Question: The person I just hired to provide in-home care was referred by an agency. Since I’ll pay her directly, will I need to make payroll deductions?
Answer: California law says the person hiring the household worker becomes the employer if the employment agency’s only involvement is employee placement. So people who hire caretakers, domestic workers, drivers, health aides, housekeepers or private nurses must make payroll deductions and pay required taxes.
Here are the major financial responsibilities:
Federal Income Tax (FIT):
FIT may be withheld at the request of the household worker. In all cases, a Schedule H form must be submitted and filed with the employer’s personal tax return.
Social Security and Medicare (FICA):
A person who pays a household worker yearly wages of $1,700 or more must provide the Internal Revenue Service (IRS) with direct Federal Insurance Contributions Act (FICA) payments. Such payments, which include required contributions to Social Security and Medicare, are calculated as 15.3 percent of the employee’s current wages. Half is paid directly by the employer and half is withheld from the employee’s wages.
California’s Personal Income Tax (PIT):
California employers are not legally required to withhold PIT from their household workers’ wages.
Registration with the California Employment Development Department (EDD):
Employers who pays wages of $750 to one or more employees in a calendar quarter (January-March; April-June; July-September; October-December), must register with EDD. Anyone who pays wages of $1,000 or more during a calendar quarter must submit Unemployment Insurance (UI) and Employment Training Tax (ETT) payments directly to EDD.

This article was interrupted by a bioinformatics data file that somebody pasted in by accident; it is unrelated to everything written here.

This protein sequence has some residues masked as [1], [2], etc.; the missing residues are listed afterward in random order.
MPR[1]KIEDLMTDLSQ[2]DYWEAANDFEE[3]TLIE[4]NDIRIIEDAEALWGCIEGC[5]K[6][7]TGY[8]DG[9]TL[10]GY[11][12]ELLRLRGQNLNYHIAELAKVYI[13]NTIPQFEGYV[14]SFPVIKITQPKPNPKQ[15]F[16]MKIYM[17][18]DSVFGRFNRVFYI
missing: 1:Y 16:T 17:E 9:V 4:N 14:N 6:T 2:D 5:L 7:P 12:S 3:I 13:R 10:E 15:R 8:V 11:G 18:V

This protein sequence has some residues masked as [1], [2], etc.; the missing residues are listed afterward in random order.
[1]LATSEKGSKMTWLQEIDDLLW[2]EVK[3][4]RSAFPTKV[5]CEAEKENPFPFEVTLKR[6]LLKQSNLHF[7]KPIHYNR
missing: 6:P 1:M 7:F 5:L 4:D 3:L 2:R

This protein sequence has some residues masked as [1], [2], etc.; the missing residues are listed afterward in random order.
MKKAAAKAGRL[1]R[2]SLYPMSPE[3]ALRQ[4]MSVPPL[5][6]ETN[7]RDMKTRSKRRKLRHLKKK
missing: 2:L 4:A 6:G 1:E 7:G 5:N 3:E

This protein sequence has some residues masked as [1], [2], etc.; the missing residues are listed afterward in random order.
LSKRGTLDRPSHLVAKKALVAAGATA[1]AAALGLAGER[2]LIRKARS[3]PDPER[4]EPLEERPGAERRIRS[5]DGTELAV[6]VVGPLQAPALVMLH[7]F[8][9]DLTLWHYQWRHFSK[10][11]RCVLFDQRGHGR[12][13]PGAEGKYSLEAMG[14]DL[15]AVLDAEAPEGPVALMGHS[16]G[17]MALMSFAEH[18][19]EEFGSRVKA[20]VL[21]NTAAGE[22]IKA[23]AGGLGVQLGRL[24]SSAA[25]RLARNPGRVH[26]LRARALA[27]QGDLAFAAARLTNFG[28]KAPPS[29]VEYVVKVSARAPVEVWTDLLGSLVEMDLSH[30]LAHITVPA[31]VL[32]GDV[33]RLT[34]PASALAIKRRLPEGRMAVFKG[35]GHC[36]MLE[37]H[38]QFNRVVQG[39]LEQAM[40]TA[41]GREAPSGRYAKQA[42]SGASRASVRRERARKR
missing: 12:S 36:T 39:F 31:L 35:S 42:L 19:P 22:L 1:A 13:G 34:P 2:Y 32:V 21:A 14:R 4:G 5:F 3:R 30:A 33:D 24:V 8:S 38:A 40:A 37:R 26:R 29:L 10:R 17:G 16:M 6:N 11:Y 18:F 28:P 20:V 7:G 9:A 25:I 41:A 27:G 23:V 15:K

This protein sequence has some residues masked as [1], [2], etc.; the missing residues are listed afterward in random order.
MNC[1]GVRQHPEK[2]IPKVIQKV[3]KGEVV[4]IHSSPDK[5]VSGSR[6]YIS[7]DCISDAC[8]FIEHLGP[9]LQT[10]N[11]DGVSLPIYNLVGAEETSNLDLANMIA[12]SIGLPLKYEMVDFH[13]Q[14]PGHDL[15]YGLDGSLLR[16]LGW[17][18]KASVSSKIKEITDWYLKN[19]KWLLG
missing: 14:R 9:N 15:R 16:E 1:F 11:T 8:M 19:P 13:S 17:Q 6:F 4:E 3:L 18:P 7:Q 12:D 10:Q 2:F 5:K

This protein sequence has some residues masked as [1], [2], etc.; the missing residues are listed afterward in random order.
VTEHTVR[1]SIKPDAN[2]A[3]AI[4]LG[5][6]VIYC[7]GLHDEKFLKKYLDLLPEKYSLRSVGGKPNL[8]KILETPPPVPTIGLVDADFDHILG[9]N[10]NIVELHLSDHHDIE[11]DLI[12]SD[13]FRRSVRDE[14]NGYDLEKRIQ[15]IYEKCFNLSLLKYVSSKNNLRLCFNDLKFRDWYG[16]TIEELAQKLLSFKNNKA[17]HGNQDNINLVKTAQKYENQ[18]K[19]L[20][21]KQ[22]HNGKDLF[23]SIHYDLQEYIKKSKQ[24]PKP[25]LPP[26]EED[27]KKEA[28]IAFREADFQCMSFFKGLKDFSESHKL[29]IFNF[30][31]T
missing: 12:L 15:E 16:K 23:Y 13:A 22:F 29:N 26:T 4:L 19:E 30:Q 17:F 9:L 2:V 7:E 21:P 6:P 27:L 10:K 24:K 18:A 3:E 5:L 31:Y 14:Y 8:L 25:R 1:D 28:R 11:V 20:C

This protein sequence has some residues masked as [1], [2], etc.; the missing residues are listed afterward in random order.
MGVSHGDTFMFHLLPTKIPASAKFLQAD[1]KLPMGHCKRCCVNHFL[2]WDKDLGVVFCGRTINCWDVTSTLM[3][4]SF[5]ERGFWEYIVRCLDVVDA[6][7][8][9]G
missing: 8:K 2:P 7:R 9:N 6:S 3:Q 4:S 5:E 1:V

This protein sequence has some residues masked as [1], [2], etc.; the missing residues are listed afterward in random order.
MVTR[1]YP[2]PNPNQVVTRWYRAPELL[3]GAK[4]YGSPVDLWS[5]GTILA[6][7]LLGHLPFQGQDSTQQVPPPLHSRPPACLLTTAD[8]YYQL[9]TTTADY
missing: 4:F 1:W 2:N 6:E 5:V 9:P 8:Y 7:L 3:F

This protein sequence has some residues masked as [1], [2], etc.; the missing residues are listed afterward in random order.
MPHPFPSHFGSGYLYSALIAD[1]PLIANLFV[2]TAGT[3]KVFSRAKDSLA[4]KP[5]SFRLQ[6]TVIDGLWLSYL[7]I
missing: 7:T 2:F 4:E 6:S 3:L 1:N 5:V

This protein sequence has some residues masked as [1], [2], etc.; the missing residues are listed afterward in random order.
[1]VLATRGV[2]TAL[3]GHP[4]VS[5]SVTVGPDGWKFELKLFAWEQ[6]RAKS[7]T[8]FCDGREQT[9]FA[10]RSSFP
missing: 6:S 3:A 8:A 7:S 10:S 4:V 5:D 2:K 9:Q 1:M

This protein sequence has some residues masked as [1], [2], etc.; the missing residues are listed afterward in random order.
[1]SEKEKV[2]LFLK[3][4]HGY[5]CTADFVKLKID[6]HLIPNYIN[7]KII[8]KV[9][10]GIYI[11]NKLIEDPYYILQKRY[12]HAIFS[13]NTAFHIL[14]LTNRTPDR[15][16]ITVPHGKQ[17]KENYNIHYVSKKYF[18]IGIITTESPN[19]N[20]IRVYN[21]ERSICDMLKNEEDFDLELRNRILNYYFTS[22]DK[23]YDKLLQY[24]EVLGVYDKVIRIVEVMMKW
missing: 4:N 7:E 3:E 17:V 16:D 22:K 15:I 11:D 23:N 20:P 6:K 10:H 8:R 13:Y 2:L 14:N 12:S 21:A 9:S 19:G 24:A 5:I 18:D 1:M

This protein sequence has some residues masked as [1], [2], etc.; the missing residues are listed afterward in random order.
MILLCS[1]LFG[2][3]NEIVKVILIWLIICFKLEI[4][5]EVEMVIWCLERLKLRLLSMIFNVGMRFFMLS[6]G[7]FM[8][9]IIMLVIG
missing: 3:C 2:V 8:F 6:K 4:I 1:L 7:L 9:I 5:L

A person who pays quarterly wages of $750 or more must withhold State Disability Insurance (SDI) from the household worker’s wages and forward it to EDD. For employers who hire more than one household worker, the $750 guideline will reflect the sum of all wages paid. For example, during a yearly quarter, someone who hires several people to provide in-home care must combine their total incomes to determine if SDI deductions must be withheld.
Workers Compensation Insurance:
California law requires all employers to obtain workers’ compensation coverage, even if only part-time workers are hired. Failing to have such coverage may result in governmental penalties and personal injury liability. Some renters or homeowners insurance policies provide workers compensation coverage for household employees.
Employers have strict legal responsibilities. For that reason, many people rely on reputable home-care agencies to provide licensed and bonded household workers, manage their payrolls and wages, and supervise and monitor actual work. Other people choose to accept employer responsibilities by either doing it themselves or obtaining the assistance of payroll preparers and other financial advisors.
For more information on the legal responsibilities that arise when hiring a household worker, contact the Taxpayer Assistance Center at 888-745-3886, and review EDD’s Household Employer’s Guide by clicking here.
To find a licensed and bonded home-care agency near you, visit the California Association for Health Services at Home at cahsah.org, or call 866-422-4724.